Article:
Dutch bank ABN Amro says the housing shortage in the Netherlands is 280,000 units However, the country plans to build 100,000 new homes per year. this is, a million We will need new housing in the next 10 years. Still, the number of property transfers recorded in January 2022 was 43% lower than the previous year.In short, the Dutch real estate market is Short supply and high prices.
Services, organizations and clubs for retired expats in the Netherlands
Joining local clubs and expat groups is a great way to adjust to life in Holland. The good news is that there are many options available for English speaking expats.
Dutch Wills and Inheritance
It’s important to understand how tax law In Holland it is different than in your home country.
If you die in the Netherlands without leaving a will, your estate will be divided according to Dutch law. Under Dutch law, the estate is divided equally between the spouse/partner and children.
You can change this result in the following ways: write a willThe EU Agreement means that citizens of most countries can choose to have their home country’s laws or the laws of their country of residence apply at the time of death. Ultimately, this means that if you want your property to be distributed according to the rules of your country, you need to state your will in writing.
inheritance tax In the Netherlands, it is paid on the net value of real estate. There are also tax exemption thresholds for different categories of heirs. for example:
- A spouse, registered or cohabiting partner, Tax-exempt criteria Up to €680,645.
- The threshold for children, including foster parents and stepchildren, is EUR 21,559.
For amounts above these thresholds, spouses and children pay a tax rate of 10% to 20% depending on the amount involved. Grandchildren she pays higher tax rates of 18% and 36% while other heirs pay between 30% and 40% of hers.
Thankfully, there are many foreigner-friendly tax accountants in the Netherlands. They provide advice and information on inheritance tax issues in English and other languages. Dutch foreign-friendly tax accountants are:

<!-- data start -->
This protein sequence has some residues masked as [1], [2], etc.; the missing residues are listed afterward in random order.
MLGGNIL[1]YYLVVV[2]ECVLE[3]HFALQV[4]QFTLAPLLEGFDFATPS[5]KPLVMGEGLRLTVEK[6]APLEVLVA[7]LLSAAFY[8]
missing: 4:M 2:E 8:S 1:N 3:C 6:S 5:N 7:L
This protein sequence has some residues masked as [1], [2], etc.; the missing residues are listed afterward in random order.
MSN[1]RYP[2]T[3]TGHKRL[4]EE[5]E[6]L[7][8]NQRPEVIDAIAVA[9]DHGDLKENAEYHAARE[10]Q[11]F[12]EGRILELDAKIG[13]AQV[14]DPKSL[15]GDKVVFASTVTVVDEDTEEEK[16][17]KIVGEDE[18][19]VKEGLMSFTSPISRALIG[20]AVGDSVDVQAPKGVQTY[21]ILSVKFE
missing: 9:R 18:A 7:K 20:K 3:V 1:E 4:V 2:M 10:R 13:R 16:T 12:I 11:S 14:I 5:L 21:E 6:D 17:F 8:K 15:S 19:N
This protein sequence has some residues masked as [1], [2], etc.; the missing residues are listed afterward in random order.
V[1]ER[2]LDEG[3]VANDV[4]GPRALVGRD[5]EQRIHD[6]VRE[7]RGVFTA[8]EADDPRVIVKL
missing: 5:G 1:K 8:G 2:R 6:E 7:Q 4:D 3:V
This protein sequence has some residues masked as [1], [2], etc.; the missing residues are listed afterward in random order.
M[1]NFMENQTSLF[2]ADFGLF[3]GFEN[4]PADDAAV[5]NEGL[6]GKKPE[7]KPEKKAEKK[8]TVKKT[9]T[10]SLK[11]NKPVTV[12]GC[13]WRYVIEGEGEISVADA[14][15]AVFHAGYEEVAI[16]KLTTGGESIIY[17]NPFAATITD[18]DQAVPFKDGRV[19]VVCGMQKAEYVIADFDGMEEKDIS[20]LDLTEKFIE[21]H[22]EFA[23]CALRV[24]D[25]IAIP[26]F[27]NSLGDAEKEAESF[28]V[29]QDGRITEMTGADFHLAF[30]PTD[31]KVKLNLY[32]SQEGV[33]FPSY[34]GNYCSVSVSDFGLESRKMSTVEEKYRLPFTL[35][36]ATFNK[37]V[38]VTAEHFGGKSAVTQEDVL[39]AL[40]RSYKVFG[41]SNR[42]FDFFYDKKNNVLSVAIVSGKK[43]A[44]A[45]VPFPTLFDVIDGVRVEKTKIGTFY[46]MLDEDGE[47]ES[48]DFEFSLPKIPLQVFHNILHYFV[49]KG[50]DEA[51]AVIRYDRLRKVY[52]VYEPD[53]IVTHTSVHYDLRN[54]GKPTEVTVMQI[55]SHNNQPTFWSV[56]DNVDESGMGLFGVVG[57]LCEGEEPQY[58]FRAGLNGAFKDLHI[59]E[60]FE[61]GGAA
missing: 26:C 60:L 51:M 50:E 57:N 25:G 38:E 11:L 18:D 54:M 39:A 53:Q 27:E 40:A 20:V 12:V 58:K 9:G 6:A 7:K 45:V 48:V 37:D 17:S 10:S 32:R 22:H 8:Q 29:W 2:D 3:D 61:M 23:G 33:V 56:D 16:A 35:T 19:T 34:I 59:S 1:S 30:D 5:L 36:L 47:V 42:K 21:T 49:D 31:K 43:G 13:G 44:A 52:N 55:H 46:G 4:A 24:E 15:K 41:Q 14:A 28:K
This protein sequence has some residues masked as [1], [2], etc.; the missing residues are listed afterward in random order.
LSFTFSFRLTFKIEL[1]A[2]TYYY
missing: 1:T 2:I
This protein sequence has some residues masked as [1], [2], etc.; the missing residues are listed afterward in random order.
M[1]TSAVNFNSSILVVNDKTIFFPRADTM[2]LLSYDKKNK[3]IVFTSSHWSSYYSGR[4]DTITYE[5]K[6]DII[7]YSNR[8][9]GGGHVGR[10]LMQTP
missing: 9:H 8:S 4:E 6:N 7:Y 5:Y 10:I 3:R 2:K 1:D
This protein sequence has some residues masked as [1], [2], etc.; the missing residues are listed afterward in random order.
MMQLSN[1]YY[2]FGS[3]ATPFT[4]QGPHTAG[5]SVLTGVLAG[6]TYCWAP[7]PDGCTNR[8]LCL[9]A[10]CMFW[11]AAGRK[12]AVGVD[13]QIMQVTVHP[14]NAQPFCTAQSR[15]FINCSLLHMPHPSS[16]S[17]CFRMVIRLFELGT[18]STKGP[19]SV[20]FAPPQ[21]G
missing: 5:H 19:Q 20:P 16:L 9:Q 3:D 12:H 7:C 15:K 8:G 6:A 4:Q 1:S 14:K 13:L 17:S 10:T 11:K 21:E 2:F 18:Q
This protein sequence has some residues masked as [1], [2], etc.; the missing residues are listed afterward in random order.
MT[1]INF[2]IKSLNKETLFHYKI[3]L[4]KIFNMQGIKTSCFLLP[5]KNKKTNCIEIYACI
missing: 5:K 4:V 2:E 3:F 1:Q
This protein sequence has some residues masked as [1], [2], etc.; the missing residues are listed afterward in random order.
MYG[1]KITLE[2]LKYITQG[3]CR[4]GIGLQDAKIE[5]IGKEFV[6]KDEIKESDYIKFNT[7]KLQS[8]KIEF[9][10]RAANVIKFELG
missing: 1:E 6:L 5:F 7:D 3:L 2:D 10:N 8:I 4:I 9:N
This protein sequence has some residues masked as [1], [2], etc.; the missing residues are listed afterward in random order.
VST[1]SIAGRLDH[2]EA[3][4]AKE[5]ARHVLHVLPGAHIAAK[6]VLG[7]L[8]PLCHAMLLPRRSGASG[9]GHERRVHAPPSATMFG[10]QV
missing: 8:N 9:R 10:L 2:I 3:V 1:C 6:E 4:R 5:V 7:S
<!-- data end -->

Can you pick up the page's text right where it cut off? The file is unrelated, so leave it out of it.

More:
Health care for pensioners in the Netherlands
ordinary people in the Netherlands medical system One of the best in Europe. By law, all Dutch residents must have basic health insurance (zorgverzekeringswet – ZVW), foreigners retiring to the Netherlands are no exception.
Some medical care is provided free of charge (e.g. GP appointments), but the public health system costs around €100 per month. Then there is the annual overage that must be paid when claiming on the policy. Law (Wet Langdurige Zorg) offers Dutch residents automatic insurance for long-term care and long-term care.
can be freely selected. Health insurance Your preferred provider. Basic public health insurance does not cover dental or other professional care. As a result, many expats choose comprehensive services. private health insuranceComparison sites like . Independent consumer groups United Consumers Helps you find offers. It may also be easier to choose a company that provides information in English. Notable foreign-friendly health insurance companies include:
If you are an EU or UK pensioner, you may be eligible for your home country’s health system if you have an S1 form. Please check with the consulate of your home country. If a non-EU retiree to the Netherlands wants to stay in the Netherlands for more than 90 days, she must enroll in a health care plan.
https://www.expatica.com/nl/finance/retirement/retiring-in-the-netherlands-163139/ Retire in Holland | Expatica